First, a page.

“Indeed, when we wake up 20 years from now and find that the Atlantic
Ocean is just outside Washington, D.C., because the polar icecaps are
melting, we may look back at this pivotal election. We may wonder
whether it wasn’t the last moment when a U.S. policy to deal with global
warming might have made the difference, and we may ask why the party
most concerned about that, the Greens, helped to elect Mr. Bush by
casting 97,000 Nader votes in Florida.”
Who made that statement? A bitter official of the Democratic National
Committee? Richard Gephardt? Tom Daschle? The president of the Sierra
No. That quotation is by Thomas L. Friedman of the New York Times in
his Dec. 8 column on foreign affairs. I’m not kidding. Look it up.
I cite it not to humiliate Friedman or his newspaper, but to
illustrate just how widely accepted junk science has become in the
establishment press, the media culture in general and, most
distressingly, even in our schools.
That’s right. Open the average high-school physics textbook in
America today and you will find whole chapters on the dangers of global
warming. The hysterical claims made about this theory in search of
evidence are as fantastic as anything you will see in Greenpeace
propaganda. America’s schoolchildren are being indoctrinated to believe
that the industrial world is actually causing the earth’s atmosphere to
get warmer — despite the fact that there is not a shred of scientific
evidence to support that notion.
Is the earth warming? Maybe. Maybe not. The long-term trends are hard
to measure — even the most doctrinaire proponents of the theory will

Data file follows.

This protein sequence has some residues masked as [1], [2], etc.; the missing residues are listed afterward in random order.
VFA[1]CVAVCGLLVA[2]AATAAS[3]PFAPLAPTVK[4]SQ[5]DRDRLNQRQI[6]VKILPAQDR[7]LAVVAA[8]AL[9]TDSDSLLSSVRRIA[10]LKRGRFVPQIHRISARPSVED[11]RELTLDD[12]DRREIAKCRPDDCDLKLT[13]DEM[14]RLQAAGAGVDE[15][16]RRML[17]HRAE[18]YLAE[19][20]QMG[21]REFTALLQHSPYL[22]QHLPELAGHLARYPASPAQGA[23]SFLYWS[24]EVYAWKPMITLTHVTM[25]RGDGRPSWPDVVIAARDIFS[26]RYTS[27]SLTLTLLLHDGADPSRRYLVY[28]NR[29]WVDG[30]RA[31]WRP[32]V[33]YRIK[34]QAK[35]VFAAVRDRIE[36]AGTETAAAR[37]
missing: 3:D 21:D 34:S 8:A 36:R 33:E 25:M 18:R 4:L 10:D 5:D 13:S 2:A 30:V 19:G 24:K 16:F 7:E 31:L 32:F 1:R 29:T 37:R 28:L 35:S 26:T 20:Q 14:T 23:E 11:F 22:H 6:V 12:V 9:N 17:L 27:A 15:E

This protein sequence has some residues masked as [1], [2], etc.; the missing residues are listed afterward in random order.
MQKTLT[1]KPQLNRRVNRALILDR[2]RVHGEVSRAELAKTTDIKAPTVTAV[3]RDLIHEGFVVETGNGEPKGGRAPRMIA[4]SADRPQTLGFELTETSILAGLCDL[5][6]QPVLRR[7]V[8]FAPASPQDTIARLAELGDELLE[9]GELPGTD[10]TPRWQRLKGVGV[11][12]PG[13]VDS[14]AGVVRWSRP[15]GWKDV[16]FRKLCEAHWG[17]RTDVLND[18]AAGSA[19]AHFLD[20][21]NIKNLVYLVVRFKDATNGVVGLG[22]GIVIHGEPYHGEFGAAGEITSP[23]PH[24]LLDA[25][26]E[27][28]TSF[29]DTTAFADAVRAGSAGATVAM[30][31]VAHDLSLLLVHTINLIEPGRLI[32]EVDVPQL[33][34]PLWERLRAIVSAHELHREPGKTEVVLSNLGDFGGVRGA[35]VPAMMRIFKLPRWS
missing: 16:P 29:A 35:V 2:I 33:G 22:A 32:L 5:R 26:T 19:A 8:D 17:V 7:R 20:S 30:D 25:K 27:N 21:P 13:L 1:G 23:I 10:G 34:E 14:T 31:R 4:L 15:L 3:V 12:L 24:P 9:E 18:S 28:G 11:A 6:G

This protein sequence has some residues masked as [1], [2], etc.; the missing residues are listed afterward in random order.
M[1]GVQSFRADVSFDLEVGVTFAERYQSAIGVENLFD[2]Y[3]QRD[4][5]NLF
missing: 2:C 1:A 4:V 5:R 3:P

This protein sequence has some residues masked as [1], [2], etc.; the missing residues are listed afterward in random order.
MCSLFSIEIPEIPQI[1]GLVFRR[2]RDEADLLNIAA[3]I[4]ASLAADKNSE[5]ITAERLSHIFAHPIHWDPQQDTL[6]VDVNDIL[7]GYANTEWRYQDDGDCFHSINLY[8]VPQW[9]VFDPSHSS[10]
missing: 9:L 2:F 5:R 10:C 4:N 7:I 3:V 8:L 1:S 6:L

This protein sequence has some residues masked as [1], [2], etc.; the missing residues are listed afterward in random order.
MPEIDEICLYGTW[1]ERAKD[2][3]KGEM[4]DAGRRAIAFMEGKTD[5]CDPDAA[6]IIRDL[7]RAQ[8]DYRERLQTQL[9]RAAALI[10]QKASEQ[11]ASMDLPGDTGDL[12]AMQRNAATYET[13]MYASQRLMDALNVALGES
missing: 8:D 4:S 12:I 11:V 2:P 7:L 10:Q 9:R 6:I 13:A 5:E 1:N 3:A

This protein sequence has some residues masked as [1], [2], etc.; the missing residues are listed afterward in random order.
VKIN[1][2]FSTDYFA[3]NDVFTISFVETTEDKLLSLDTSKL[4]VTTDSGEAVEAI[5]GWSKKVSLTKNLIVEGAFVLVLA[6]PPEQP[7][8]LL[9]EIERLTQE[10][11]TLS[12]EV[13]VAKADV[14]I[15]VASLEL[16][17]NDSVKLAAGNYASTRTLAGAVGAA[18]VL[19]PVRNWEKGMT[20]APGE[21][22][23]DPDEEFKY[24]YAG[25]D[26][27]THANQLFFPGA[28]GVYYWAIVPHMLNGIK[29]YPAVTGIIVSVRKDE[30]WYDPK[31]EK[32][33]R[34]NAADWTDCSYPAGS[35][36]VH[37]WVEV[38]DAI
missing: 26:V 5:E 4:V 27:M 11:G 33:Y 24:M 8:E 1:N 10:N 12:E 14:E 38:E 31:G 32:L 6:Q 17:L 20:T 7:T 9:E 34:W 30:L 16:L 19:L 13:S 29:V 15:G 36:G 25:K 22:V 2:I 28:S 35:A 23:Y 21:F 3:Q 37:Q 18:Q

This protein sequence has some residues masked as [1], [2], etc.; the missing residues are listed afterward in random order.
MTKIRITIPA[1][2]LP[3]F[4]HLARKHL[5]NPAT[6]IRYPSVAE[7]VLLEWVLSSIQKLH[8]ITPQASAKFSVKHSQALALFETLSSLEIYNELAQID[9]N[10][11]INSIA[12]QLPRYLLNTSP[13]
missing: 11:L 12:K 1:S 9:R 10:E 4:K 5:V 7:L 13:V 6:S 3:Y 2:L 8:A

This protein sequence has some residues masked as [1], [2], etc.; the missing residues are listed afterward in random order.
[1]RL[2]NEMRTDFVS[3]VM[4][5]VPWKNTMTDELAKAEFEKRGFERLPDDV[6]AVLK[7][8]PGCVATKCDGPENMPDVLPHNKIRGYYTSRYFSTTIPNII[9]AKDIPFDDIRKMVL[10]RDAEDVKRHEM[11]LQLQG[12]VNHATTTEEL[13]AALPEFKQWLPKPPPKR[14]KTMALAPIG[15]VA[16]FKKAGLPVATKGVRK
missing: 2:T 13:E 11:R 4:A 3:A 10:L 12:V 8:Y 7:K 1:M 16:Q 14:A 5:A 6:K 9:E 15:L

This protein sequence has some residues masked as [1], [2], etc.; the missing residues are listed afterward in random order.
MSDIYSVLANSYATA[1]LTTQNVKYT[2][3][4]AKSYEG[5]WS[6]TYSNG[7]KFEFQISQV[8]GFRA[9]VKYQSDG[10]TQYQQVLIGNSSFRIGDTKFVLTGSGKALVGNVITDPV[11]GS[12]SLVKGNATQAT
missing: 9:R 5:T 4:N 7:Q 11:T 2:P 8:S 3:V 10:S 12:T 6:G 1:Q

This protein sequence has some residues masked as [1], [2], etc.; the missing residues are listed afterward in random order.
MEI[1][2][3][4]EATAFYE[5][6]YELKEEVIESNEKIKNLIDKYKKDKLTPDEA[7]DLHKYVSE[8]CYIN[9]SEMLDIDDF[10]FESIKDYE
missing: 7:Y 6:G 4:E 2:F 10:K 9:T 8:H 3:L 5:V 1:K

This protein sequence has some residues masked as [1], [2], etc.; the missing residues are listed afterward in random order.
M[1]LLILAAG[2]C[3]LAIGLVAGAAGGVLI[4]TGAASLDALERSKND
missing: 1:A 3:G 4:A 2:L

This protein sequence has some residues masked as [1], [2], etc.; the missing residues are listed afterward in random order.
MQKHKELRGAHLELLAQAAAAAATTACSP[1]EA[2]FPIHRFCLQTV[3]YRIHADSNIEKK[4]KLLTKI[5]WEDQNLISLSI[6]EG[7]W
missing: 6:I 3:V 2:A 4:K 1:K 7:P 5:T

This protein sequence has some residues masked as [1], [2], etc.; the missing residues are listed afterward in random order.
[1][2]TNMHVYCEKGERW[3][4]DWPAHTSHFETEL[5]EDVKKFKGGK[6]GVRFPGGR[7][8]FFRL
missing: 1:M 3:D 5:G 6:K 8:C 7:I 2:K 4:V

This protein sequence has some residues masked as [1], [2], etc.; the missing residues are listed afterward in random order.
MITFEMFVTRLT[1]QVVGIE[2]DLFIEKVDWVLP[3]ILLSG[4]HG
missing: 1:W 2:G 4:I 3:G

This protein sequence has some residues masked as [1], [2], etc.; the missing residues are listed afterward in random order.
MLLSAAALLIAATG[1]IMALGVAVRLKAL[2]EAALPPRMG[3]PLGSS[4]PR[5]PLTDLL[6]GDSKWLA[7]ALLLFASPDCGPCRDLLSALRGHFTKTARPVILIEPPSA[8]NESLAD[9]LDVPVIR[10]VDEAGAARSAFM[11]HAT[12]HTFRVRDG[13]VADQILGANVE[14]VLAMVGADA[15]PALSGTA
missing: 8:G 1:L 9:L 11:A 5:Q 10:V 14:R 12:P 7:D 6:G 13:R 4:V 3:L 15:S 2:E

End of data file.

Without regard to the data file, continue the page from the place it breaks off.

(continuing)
acknowledge that. Not too long ago, about 30 years or so, some pop
scientists were predicting the earth was on the verge of a new ice age.
But, more importantly, most scientists not compromised by the desire
for government grants to study global warming or some political
motivation will tell you there is little if anything man could do to
heat up the earth’s atmosphere. The earth is just too big. Man’s
presence is just too small. That’s the way God planned it. Isn’t it
It wouldn’t make a bit of difference if we burned up all the oil
reserves in the world in a day and a night. There would be no noticeable
or measurable impact on the world’s temperatures.
But there’s even more to this story that few of us are hearing in the
media, during the political campaigns and from our major cultural
institutions. If — and it’s a very big “if” — there ever was any real
global warming caused by an increase of carbon dioxide in the
atmosphere, many scientists agree it would generally be a good thing, a
boon to the people of the earth. It would not be the end of the world.
So, why all the hysteria?
Because it fits a broad political agenda for further government
control — in this case, international government control — over the
lives of ordinary people. There is no other explanation for it. The
global-warming doomsdayers all believe Big Government is the only
answer. We need more centralized power, more command-and-control
bureaucracies, more regulations — all of which translates, like it or
not, to less freedom.
It’s December. It’s cold out. The Midwest is buried in snow.
Christmas packages are being delayed all over the country due to the
weather. Maybe this is as good a time as any for a little reality check.
Global warming is not real. It is make-believe. It’s fantasy. It’s,
pardon the expression, hot air. It is not science. It is politics.
The global-warming champions usually wait until 100-degree heat waves
are sweeping the nation in the middle of summer to announce their latest
pseudo-statistics. Maybe this is a good time for America to take another
look at global warming — without the hysteria of Thomas Friedman, the
New York Times and the statist political zealots who would use it as a
hammer to smash our liberty.
I haven’t heard President-elect George W. Bush sound off yet on
global warming. If he didn’t use it as a political weapon against Al
“Ban-the-internal-combustion-engine” Gore in Michigan, chances are good
he’s been swept up in the myths of conventional wisdom. With a new
president and a new Congress coming into power in Washington, maybe
there’s a chance — finally — to introduce facts, reason and science
into the political equation.
Anyway, it’s worth a try.